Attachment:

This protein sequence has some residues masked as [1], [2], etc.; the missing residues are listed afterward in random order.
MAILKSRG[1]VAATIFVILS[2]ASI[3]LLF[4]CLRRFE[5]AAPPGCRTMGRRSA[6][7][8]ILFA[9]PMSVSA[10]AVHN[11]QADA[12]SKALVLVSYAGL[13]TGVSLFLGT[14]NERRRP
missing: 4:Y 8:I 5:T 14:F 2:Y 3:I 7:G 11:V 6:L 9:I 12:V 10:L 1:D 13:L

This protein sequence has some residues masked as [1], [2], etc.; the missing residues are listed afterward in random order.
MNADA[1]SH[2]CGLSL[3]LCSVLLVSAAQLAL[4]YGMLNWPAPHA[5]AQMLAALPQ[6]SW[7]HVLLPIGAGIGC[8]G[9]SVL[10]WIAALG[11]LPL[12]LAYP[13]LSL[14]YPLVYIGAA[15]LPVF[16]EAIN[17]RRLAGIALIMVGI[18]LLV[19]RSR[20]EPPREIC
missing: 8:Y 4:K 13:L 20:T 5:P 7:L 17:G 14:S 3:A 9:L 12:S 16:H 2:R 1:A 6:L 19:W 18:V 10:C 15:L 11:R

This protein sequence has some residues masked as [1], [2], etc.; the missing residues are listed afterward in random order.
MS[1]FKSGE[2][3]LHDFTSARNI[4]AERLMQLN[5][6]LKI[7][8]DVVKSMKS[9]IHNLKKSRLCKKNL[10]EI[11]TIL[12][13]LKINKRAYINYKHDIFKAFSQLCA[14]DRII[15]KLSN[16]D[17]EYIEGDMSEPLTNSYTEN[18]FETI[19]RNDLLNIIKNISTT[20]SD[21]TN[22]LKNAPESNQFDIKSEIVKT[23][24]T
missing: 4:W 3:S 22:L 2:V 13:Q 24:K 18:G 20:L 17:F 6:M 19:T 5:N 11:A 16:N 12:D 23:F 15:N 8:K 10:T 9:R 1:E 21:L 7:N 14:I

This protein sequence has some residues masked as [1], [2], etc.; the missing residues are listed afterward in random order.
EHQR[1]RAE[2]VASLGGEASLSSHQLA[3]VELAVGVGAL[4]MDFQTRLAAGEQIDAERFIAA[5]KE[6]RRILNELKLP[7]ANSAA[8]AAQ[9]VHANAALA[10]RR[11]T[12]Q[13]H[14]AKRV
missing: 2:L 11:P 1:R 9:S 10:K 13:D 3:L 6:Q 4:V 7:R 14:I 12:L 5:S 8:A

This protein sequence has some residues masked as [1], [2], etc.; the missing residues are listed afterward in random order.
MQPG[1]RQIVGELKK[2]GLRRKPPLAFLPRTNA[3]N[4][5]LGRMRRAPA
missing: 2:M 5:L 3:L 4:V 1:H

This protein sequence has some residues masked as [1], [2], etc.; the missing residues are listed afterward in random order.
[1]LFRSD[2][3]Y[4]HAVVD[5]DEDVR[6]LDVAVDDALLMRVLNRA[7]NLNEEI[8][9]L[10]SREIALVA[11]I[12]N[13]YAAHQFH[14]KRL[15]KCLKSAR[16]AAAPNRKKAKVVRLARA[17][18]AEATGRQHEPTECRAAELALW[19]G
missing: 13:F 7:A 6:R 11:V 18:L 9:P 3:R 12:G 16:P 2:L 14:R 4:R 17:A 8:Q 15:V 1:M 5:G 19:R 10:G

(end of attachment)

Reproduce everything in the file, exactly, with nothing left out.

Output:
This protein sequence has some residues masked as [1], [2], etc.; the missing residues are listed afterward in random order.
MAILKSRG[1]VAATIFVILS[2]ASI[3]LLF[4]CLRRFE[5]AAPPGCRTMGRRSA[6][7][8]ILFA[9]PMSVSA[10]AVHN[11]QADA[12]SKALVLVSYAGL[13]TGVSLFLGT[14]NERRRP
missing: 4:Y 8:I 5:T 14:F 2:Y 3:I 7:G 11:V 6:L 9:I 12:V 10:L 1:D 13:L

This protein sequence has some residues masked as [1], [2], etc.; the missing residues are listed afterward in random order.
MNADA[1]SH[2]CGLSL[3]LCSVLLVSAAQLAL[4]YGMLNWPAPHA[5]AQMLAALPQ[6]SW[7]HVLLPIGAGIGC[8]G[9]SVL[10]WIAALG[11]LPL[12]LAYP[13]LSL[14]YPLVYIGAA[15]LPVF[16]EAIN[17]RRLAGIALIMVGI[18]LLV[19]RSR[20]EPPREIC
missing: 8:Y 4:K 13:L 20:T 5:P 7:L 17:G 14:S 3:A 9:L 12:S 16:H 2:R 1:A 6:L 19:W 18:V 10:C 15:L 11:R

This protein sequence has some residues masked as [1], [2], etc.; the missing residues are listed afterward in random order.
MS[1]FKSGE[2][3]LHDFTSARNI[4]AERLMQLN[5][6]LKI[7][8]DVVKSMKS[9]IHNLKKSRLCKKNL[10]EI[11]TIL[12][13]LKINKRAYINYKHDIFKAFSQLCA[14]DRII[15]KLSN[16]D[17]EYIEGDMSEPLTNSYTEN[18]FETI[19]RNDLLNIIKNISTT[20]SD[21]TN[22]LKNAPESNQFDIKSEIVKT[23][24]T
missing: 4:W 3:S 22:L 2:V 13:Q 24:K 18:G 20:L 17:F 6:M 19:T 5:N 11:A 16:N 12:D 23:F 15:N 8:K 10:T 9:R 1:E 21:L 7:N 14:I

This protein sequence has some residues masked as [1], [2], etc.; the missing residues are listed afterward in random order.
EHQR[1]RAE[2]VASLGGEASLSSHQLA[3]VELAVGVGAL[4]MDFQTRLAAGEQIDAERFIAA[5]KE[6]RRILNELKLP[7]ANSAA[8]AAQ[9]VHANAALA[10]RR[11]T[12]Q[13]H[14]AKRV
missing: 2:L 11:P 1:R 9:S 10:K 13:D 3:L 6:Q 4:V 7:R 14:I 12:L 5:S 8:A

This protein sequence has some residues masked as [1], [2], etc.; the missing residues are listed afterward in random order.
MQPG[1]RQIVGELKK[2]GLRRKPPLAFLPRTNA[3]N[4][5]LGRMRRAPA
missing: 2:M 5:L 3:L 4:V 1:H

This protein sequence has some residues masked as [1], [2], etc.; the missing residues are listed afterward in random order.
[1]LFRSD[2][3]Y[4]HAVVD[5]DEDVR[6]LDVAVDDALLMRVLNRA[7]NLNEEI[8][9]L[10]SREIALVA[11]I[12]N[13]YAAHQFH[14]KRL[15]KCLKSAR[16]AAAPNRKKAKVVRLARA[17][18]AEATGRQHEPTECRAAELALW[19]G
missing: 13:F 7:A 6:R 11:V 18:L 9:P 3:R 12:G 16:P 2:L 14:R 4:R 17:A 8:Q 15:V 1:M 5:G 19:R 10:G